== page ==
So I pulled over to the side of the road, and began to walk through the snow towards the houses. I found my way around an empty house, and headed towards a more occupied looking hotel/lodge. Luckily there was an occupant, and he was happy to give me a small amount of gas. So I trekked back to my car, and filled it with about a gallon of gas. 

On my way back I thought how nice it was that a complete stranger was willing to help me out. And I was thinking about how many places on earth this type of neighborliness could still be found. In a book I've recently finished there was a line claiming something along the lines of, "... as soon as m'am and sir go out the door the world's in a whole lotta trouble." Which I do believe in. I think it starts with kindness, and it starts with manners. People should treat people as equals, and with the same compassion they would want to be treated with as well. And it worries me that the type of warmth that was shown to me by the young boy by the lake is getting harder and harder to find these days. 

Maybe it's all just me getting older. But something else tells me it's just me getting wiser. 

Thursday, January 15, 2009

"To err is human and to forgive is divine" or "Ignorance is bliss"?

Driving home from work today I was listening to an interview of the director Stephen Daldry of the film The Reader, based on the book by Bernhard Schlink (which coincidentally sounds like an excellent film, wining a golden globe for Kate Winslet). In the interview Stephen said something very interesting. He claims that as humans, "... it's impossible for us to forgive." I thought this was a very interesting argument, and reminded me of an article I read last year.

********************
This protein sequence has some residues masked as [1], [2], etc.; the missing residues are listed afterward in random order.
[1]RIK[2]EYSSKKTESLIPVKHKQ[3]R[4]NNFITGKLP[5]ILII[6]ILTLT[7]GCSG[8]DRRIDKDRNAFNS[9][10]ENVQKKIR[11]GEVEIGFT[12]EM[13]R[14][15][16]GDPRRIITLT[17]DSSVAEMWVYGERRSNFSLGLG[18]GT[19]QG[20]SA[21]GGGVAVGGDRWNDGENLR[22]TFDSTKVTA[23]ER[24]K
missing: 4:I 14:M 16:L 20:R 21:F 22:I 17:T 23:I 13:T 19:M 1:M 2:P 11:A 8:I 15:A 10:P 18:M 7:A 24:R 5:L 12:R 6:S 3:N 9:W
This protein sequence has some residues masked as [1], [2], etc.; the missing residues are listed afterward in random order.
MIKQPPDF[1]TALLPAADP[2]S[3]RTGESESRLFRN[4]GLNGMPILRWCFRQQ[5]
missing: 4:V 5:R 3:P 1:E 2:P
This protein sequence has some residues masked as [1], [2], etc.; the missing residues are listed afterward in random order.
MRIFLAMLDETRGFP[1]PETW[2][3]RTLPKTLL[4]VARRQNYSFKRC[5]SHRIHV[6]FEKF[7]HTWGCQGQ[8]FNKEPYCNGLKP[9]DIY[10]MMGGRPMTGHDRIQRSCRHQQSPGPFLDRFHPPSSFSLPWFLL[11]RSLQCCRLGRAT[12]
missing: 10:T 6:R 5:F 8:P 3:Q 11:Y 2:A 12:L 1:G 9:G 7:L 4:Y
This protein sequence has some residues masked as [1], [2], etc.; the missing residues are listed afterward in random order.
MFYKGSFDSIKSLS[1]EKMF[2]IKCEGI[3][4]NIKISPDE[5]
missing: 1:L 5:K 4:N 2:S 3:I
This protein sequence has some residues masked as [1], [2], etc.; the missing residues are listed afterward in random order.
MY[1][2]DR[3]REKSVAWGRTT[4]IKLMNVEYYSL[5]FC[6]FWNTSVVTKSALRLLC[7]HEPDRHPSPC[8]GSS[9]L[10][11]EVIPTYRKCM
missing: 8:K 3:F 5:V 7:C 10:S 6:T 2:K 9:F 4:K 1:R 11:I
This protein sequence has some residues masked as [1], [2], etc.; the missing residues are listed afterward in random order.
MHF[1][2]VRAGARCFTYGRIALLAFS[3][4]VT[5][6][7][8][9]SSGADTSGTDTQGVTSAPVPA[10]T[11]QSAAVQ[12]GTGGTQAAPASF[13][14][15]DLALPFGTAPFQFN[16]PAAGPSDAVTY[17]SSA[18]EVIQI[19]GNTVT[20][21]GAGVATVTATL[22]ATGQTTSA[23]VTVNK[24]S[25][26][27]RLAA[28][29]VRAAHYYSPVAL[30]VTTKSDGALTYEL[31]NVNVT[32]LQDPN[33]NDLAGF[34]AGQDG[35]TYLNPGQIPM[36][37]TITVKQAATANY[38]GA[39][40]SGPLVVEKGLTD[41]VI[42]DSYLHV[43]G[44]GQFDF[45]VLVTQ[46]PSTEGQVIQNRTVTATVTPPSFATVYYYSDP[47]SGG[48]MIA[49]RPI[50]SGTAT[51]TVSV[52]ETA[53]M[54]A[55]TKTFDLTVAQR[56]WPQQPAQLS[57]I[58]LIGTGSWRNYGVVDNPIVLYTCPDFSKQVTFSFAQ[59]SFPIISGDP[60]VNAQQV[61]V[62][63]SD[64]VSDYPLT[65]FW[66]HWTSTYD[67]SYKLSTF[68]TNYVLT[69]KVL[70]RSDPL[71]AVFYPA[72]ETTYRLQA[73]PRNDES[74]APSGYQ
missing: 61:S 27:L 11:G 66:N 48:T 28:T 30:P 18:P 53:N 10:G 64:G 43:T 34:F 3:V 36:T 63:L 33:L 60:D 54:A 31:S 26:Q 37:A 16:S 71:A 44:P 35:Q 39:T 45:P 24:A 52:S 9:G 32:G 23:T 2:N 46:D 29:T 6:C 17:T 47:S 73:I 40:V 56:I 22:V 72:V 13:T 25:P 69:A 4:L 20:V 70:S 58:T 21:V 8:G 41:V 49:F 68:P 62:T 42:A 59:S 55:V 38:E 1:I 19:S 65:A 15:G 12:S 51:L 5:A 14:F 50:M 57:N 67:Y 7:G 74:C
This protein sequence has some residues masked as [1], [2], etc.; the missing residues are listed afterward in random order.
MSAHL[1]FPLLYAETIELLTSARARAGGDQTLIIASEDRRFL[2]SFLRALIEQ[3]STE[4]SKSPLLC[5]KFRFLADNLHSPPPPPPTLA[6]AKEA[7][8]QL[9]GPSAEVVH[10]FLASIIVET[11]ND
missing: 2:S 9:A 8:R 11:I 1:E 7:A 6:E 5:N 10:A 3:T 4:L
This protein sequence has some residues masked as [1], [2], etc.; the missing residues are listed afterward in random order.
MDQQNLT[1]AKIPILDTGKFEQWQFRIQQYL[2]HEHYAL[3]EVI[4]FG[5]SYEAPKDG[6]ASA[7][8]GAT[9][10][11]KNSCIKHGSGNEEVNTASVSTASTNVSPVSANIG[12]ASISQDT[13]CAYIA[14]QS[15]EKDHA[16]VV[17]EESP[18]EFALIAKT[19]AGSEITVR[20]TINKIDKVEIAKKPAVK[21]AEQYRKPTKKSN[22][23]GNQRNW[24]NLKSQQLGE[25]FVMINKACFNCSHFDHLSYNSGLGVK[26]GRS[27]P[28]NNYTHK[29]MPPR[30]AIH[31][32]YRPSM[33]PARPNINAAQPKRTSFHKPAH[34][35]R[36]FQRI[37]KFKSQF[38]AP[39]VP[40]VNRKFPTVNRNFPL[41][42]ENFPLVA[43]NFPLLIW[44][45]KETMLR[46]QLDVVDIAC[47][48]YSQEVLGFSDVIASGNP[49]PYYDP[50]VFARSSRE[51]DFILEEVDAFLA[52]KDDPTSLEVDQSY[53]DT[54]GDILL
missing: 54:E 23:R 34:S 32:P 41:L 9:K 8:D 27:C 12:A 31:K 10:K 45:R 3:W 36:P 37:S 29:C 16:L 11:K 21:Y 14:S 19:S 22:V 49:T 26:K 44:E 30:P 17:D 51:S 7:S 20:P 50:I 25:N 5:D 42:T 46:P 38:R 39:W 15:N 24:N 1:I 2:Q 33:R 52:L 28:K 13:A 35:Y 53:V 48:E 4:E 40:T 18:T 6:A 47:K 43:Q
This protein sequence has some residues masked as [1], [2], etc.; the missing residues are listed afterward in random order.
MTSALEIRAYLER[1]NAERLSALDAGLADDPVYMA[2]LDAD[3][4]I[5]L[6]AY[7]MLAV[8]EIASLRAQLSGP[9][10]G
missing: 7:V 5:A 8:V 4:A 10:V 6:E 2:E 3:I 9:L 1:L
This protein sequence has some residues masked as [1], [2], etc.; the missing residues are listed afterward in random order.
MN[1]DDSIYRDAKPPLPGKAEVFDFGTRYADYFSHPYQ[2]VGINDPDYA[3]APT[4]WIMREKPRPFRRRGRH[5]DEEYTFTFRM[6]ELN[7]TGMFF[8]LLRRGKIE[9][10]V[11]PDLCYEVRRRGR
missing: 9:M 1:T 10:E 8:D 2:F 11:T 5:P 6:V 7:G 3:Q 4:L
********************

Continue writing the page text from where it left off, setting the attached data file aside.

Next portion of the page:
In the article, Mary Seery ran a study that viewed how victims of traumatic incidents coped with the events, and how that affected them. The study showed that those who did not talk about the incident actually faired better in the long run. This runs parallel with another article that surveys how the brains of the elderly. The study shows that in old age people tend to be older, and for a particular reason. In the study photographs were shown to various people ages 20-70 while they were hooked up to monitors which studied brain activity. The study shows that younger people were able to recall negative pictures better than the older cases. The test runners hypothesize that the elderly "dilute the emotional punch" so that they can live out the last few years in a happier state. 

But this brings me back to the original question, can we forgive? Can we truly forgive? It seems biologically we are better suited to forget the incident altogether than to try to rationalize the situation. Perhaps this is a semantical argument. In the strictest sense forgiveness implies the cessation of feeling angry or resentful for an action or event. And in a way this implies that we accept the action or event to be ok. But how can we ever accept the killing of another or the infidelity of a loved one to be ok? It seems like the core of forgiveness implies forgetting. Moving on the from the incident, and taking only the good from it. Instead of scorning the terrorists of 9/11 we forget them, for there is no greater punishment then to be wiped from the history books. Instead of obsessing over a unfaithful significant other we look past their mistakes and instead embrace the love that we feel towards them.

Perhaps Coldplay had it right when Chris Martin sings:
Oh, what good is it to live with nothing left to give
Forget but not forgive, not loving all you see

Wednesday, January 14, 2009

Back from Vacation

Or I was. It certainly seems that way at least from the lack of activity in my blog. Sorry. Not that anyone is reading this, but sorry. I'm back.